The West room, as it is currently operating, is 39% less power efficient than the East Room
Combining the two production areas to run primarily off the reconfigured East Room will increase the overall efficiency by 53%. Combining the two systems will reduce the annual electrical energy cost to produce compressed air, at pre-project demand levels, by \$51,942 per year.
Table 1. Key Air System Characteristics – Current System
*Based on a blended electric rate of \$0.068 per kWh, 8760 hours/year.
**Combine systems and only operate East Room units (Project #1) – a savings of \$51,942 annually.
Demand Side: Compressed Air Leak Survey
A partial survey of compressed air leaks was conducted at the plant and 23 leaks were identified, quantified, tagged, logged, and repaired. These were identified and tagged during full production. Savings totaled 70 cfm for the 23 leaks that were identified. The savings estimates associated with a leak management program are based on the unloading controls of the compressors being able to effectively translate less air-flow into lower cost.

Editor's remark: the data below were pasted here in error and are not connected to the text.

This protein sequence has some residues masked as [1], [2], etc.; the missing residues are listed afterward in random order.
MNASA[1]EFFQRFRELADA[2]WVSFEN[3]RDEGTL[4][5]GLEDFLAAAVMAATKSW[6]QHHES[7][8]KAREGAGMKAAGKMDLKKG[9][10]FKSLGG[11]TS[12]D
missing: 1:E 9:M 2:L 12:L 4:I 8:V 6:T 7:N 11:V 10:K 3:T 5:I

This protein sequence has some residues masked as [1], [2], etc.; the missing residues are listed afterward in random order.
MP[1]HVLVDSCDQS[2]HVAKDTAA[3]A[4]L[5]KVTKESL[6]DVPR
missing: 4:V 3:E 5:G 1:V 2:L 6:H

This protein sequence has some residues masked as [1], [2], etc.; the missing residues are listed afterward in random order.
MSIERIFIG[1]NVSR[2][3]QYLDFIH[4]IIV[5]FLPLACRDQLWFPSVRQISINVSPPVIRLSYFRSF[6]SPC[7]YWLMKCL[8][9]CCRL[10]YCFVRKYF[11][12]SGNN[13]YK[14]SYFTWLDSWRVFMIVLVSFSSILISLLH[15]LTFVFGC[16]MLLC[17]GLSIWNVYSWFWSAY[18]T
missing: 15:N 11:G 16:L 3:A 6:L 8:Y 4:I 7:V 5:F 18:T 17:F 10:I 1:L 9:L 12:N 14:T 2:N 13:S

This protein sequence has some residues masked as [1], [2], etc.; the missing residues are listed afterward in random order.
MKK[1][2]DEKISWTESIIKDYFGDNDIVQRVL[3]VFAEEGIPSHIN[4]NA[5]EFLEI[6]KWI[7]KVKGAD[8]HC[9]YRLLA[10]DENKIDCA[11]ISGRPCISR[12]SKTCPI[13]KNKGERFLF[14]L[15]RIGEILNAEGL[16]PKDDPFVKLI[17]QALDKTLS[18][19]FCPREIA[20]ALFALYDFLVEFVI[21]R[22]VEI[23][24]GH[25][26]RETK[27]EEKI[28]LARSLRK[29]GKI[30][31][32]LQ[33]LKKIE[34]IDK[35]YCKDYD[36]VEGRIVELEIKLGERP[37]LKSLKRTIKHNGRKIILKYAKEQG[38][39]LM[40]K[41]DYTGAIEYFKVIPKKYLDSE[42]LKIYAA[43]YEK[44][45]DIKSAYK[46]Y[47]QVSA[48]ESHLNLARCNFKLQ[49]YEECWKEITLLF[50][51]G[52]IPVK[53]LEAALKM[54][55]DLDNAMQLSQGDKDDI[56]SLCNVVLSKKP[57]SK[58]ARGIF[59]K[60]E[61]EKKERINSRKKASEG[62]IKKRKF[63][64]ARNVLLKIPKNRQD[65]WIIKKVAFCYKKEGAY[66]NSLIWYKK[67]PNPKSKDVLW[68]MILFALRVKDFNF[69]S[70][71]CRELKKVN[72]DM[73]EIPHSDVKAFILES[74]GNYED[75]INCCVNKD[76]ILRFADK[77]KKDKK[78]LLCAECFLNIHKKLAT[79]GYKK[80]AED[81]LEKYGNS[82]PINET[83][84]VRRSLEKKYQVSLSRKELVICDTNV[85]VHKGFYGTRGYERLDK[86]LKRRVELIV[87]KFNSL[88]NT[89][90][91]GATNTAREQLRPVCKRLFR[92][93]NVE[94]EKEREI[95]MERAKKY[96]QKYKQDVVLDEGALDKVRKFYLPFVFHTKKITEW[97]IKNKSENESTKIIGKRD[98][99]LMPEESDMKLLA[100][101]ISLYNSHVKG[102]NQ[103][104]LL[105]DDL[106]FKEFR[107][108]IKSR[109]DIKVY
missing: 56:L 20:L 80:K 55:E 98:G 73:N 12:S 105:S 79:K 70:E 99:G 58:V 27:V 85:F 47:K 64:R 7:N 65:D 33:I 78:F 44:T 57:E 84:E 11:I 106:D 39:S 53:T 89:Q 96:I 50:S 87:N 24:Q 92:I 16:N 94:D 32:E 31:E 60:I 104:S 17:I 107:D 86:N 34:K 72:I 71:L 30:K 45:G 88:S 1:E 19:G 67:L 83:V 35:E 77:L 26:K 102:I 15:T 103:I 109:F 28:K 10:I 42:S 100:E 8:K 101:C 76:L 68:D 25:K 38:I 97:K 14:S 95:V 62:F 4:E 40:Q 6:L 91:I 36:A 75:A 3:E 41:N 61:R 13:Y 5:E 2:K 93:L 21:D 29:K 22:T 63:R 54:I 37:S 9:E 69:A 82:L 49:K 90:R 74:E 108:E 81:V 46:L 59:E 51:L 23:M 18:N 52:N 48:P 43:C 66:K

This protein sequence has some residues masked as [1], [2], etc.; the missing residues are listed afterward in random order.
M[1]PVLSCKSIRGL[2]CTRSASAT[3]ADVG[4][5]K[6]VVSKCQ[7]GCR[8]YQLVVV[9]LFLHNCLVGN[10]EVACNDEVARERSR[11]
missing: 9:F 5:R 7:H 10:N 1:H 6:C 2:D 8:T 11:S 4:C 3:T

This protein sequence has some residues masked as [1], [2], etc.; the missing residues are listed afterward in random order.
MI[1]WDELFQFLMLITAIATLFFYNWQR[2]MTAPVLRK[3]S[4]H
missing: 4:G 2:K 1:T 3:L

We recommend an ultrasonic leak locator be used to further identify and quantify the compressed air leaks. We use either a Superior Signal VXP AccuTrak or a UE Systems Ultraprobe 2000. With a few minor exceptions, most of the leaks could not have been found without the use of an ultrasonic leak detector and a trained operator. Leak locating during production time with the proper equipment is very effective and often shows leaks that are not there when idle.